After this exercise, I have the first 19th century player that I'm more than comfortable to fight for:

Bill Dahlen

Why he should be in: Depending on how much stock you put in Dahlen's defensive reputation, he could be a top 6 (eligible, all time) shortstop (if you trust Total Zone), top 12 (if you count about half of it), or top 18 (if you disregard it and consider him league average). In any case, I think he should be in.

Honestly, I see Dahlen as very similar to Alan Trammell, who I also happen to support very strongly for the Hall:

Trammell: 2293 games (2139 at SS), 2365 hits, .285/.352/.415, 110 OPS+
Dahlen: 2444 games (2133 at SS), 2461 hits, .272/.358/.382, 109 OPS+

The biggest difference is that Trammell has about half the Total Zone value of Dahlen. Trammell ranks tenth among eligible shortstops by wWAR, so this is why I'm very confident in Dahlen's credentials.

There's another player I mentioned earlier, but didn't follow up on. That's Deacon White. The Deacon's wWAR is a very impressive 92.2. That's Hall-worthy no matter how you look at it. Despite a solid defensive reputation, his Total Zone hovers right around league average. If anything, I would guess it underrates him. As a result, I have no problem trusting his wWAR total and strongly supporting him for the Hall.

Deacon White

Why he should be in: While his 2067 hits don't seem all that impressive, White began his (Major League) career in 1871 and was stuck playing the short schedules of the day. It wasn't until his age 36 season that he played 100 games for the first time. If you prorate his team's schedules to 162 games (something I do via the wWAR component WAR/162), his raw WAR total of 42.6 becomes 74.9. His .312/.346/.393 slash line gave him an OPS+ of 127, a figure that puts him in the ballpark with Hall of Famers Rickey Henderson, Wade Boggs, Carl Yastrzemski, Roberto Clemente, and Eddie Murray. White also primarily played high value positions—first catcher and then third base. Add that his Major League career lasted 20 years (and he even played a few seasons before the advent of the National Association) and you have what I consider an easy choice for the Hall.

I'm going to round out my 19th century list with one more player. He is one the truly unique players in baseball history, accumulating enormous value as a pitcher (52.6 WAR, 218-99 record, 2.83 ERA, 123 ERA+) and a hitter (18.8 WAR, .282/.391/.400 slash line, 133 OPS+). He is, of course, Bob Caruthers.

Bob Caruthers

Why he should be in: Caruthers played only ten seasons, but my what a career he packed into that decade. He was probably the best pitcher in the brief history of the American Association, and a tremendous hitter to boot. Like many others, his offense has been underrated over the years because his game relied heavily on drawing walks.

Caruthers is one of two players (with John Montgomery Ward) to compile 18.8+ WAR as a hitter and as a pitcher (Babe Ruth and Dave Foutz make it a foursome if you lower the bar slightly to 18+). In 1885, he led the American Association with 40 wins (against 13 losses), a .755 winning percentage, a 2.07 ERA, and an ERA+ of 158. He was also second in WHIP and shutouts while finishing sixth in strikeouts. The very next season, as a hitter he led the league with a .448 on-base percentage, .974 OPS, and 200 OPS+. He also happened to finish second in ERA (2.32), 5th in wins (30), and second in WHIP (1.056). His 13.9 Wins Above Replacement (combined) led all of baseball.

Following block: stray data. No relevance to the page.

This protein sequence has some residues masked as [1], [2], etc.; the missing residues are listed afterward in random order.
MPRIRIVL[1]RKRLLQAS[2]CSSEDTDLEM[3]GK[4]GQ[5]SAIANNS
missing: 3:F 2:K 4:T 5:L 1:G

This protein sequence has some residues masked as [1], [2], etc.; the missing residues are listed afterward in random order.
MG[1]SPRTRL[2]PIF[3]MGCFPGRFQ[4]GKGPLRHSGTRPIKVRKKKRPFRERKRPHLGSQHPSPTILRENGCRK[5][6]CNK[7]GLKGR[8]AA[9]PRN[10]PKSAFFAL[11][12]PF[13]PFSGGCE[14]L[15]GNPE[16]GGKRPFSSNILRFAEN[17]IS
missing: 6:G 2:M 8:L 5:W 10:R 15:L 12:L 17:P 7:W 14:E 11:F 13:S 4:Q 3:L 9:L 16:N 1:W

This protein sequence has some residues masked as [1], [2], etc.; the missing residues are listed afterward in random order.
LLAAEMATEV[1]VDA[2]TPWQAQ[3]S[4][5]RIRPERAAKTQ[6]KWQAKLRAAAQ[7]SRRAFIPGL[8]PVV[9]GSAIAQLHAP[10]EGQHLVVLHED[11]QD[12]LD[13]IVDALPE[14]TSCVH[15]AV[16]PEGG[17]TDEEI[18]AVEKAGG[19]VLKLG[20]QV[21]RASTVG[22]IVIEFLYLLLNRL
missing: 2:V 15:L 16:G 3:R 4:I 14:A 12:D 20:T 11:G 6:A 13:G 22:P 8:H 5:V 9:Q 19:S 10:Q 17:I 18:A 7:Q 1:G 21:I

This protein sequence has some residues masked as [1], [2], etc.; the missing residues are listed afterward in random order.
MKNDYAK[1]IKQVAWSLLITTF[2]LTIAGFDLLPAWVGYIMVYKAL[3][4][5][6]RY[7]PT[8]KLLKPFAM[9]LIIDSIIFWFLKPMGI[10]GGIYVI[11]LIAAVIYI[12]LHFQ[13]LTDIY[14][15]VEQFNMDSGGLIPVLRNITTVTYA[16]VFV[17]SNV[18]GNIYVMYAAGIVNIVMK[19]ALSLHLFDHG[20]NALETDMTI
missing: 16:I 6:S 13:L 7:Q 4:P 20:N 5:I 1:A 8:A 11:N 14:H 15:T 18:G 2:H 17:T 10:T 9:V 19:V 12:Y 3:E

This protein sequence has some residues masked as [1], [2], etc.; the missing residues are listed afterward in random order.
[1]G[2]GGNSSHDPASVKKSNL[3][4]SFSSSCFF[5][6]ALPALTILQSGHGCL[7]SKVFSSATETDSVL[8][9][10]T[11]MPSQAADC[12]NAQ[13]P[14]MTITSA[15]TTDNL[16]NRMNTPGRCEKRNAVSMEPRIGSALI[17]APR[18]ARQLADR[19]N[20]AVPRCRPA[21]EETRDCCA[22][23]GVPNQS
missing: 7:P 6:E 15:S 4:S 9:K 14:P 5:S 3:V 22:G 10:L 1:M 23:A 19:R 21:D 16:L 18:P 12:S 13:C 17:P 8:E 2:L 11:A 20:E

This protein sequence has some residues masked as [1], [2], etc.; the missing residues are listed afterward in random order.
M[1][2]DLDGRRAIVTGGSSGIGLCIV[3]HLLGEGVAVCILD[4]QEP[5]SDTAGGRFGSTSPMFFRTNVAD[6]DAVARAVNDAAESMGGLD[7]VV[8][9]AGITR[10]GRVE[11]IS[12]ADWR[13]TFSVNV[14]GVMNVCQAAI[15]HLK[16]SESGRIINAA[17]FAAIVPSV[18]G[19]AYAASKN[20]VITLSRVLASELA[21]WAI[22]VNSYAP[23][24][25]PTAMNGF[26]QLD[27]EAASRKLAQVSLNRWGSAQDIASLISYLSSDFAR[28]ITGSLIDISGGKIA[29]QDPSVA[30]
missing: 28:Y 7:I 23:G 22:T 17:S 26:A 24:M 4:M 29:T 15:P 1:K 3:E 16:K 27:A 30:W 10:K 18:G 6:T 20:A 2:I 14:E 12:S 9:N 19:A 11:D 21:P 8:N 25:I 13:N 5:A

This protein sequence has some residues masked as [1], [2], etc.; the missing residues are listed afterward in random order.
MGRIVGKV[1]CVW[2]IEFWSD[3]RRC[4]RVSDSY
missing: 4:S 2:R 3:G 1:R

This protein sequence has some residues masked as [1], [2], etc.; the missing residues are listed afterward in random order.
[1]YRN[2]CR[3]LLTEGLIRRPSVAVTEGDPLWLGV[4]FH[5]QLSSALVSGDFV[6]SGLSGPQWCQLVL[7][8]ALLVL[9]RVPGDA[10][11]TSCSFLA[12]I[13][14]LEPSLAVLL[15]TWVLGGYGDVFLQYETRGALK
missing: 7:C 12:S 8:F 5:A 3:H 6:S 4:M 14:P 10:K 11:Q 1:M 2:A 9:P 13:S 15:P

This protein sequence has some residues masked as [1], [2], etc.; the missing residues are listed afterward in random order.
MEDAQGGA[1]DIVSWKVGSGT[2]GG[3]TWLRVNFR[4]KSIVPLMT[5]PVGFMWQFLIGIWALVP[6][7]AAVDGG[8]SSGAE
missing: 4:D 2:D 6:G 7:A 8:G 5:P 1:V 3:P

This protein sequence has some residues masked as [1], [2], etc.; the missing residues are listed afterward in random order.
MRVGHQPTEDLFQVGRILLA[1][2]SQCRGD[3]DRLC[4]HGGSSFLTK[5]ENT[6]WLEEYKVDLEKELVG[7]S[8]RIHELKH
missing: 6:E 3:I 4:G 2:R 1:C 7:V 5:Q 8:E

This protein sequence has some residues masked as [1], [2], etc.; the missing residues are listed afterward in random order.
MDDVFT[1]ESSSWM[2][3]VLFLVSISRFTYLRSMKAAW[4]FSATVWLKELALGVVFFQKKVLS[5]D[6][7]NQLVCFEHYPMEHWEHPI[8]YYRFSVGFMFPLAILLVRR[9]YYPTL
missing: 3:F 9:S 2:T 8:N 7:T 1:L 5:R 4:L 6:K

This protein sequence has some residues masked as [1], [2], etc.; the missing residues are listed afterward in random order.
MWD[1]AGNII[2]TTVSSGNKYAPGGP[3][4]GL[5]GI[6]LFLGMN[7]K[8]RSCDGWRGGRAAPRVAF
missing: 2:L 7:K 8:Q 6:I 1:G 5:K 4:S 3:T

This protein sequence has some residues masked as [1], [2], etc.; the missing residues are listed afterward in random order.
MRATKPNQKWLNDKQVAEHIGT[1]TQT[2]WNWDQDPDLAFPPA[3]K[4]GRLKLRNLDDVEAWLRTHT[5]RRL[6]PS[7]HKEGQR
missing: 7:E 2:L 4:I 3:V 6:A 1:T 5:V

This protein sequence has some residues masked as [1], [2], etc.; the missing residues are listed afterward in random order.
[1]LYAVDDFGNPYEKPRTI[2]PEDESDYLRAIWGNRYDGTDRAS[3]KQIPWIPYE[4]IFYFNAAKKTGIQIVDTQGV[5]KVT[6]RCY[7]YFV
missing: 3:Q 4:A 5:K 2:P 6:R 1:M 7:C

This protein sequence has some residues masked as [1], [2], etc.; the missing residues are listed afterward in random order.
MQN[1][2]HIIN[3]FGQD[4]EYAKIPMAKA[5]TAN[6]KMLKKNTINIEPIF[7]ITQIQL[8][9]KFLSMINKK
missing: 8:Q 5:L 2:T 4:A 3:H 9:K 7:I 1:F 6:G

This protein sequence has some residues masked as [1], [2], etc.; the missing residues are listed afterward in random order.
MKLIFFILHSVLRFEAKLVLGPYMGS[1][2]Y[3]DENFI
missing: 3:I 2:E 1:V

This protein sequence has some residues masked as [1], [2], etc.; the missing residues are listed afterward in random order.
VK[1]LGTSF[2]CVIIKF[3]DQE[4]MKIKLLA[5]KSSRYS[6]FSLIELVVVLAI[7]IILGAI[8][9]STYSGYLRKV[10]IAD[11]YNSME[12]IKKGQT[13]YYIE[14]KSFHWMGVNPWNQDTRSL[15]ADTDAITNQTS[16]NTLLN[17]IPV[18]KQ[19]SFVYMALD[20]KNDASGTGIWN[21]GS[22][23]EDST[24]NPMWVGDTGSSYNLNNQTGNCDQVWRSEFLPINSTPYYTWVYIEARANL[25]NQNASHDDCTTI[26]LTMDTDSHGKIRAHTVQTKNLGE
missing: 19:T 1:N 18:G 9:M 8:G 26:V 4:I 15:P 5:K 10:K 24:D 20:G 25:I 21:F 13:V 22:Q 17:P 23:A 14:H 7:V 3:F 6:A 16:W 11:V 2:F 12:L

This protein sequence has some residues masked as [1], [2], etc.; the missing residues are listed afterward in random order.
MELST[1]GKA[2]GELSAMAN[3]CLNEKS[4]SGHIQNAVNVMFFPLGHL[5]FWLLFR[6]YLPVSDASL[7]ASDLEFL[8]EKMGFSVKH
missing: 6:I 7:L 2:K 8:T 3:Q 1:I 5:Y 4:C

The only argument I can find against Caruthers' case is that some claim the American Association was an inferior league. I've read some interesting claims on both sides and can't come to a conclusion. So, I decided to take an approach similar to the one I did above with Total Zone. How weak could the American Association be while still allowing Caruthers to clear the induction threshold?

Caruthers' wWAR total is 120.8. If you slash 20% of his value from the American Association, he still would have 105.9 wWAR. If you slashed 30% (an incredibly aggressive adjustment), he would still sit at 88.7 wWAR. You would have to slash his AA value by 38% to make him a borderline Hall of Famer, by wWAR. I don't think anyone believes the American Association was that weak. In fact, some believe that in some seasons the AA was stronger than the National League. All of this tells me there there is no logical excuse to keep Bob Caruthers out of the Hall of Fame.

I still really like Jack Glasscock and Ross Barnes for the Hall of Fame. To a lesser extent, I like Charlie Bennett and George Gore, too. On the pitching side, I like Tony Mullane, Jim McCormick, Charlie Buffinton, and even a few others. But nobody really stands out above the rest for me yet.

But Dahlen, White, and Caruthers? These three are absolute no-brainers to me. However, Caruthers died 100 years go (in 1911), White died in 1939, and Dahlen died in 1950. These are not the types of inductions that people pay to go to Cooperstown for. But the Hall of Fame is a museum that is meant to commemorate the best players in baseball history. This trio needs to be there.

Next, I'll skip ahead to the players currently on the BBWAA ballot.